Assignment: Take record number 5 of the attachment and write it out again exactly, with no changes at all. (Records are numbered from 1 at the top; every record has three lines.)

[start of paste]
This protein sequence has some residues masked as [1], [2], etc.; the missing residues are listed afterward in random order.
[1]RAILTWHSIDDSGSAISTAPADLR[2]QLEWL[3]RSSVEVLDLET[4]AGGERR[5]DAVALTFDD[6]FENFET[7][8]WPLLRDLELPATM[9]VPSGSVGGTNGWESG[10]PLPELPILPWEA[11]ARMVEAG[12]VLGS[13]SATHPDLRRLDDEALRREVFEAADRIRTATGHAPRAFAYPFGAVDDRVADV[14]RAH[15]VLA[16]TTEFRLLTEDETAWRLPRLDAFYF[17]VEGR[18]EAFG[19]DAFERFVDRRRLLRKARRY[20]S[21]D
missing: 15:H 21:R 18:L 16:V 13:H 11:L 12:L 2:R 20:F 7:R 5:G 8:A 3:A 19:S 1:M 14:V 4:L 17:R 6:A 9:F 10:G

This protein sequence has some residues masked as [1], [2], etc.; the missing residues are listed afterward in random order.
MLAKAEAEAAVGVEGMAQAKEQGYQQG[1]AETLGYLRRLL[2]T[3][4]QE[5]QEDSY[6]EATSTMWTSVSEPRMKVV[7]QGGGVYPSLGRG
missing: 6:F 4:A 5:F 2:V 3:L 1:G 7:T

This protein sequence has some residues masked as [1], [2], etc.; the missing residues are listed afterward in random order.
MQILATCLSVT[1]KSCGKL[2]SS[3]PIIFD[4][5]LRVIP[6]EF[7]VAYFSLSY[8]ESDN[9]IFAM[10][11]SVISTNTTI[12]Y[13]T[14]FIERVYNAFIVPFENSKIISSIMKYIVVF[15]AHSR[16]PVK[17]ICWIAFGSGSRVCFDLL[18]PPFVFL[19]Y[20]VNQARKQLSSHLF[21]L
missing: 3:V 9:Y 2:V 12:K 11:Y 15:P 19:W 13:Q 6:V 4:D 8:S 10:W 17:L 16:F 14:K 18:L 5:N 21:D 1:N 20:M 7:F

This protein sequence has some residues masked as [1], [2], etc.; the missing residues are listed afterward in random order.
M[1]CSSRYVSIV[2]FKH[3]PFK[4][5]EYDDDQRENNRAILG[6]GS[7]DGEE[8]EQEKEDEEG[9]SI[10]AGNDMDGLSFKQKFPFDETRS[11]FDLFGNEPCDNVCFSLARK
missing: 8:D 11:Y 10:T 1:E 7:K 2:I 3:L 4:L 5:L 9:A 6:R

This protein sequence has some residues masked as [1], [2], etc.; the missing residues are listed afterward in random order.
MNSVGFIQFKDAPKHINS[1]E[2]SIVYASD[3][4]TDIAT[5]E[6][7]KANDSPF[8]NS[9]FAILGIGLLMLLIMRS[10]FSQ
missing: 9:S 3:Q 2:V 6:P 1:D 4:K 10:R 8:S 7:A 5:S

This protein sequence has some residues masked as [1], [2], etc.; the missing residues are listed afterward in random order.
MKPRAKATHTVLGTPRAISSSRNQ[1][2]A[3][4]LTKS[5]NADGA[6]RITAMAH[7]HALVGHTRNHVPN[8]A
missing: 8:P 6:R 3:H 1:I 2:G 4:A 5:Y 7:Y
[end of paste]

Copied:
This protein sequence has some residues masked as [1], [2], etc.; the missing residues are listed afterward in random order.
MNSVGFIQFKDAPKHINS[1]E[2]SIVYASD[3][4]TDIAT[5]E[6][7]KANDSPF[8]NS[9]FAILGIGLLMLLIMRS[10]FSQ
missing: 9:S 3:Q 2:V 6:P 1:D 4:K 10:R 8:S 7:A 5:S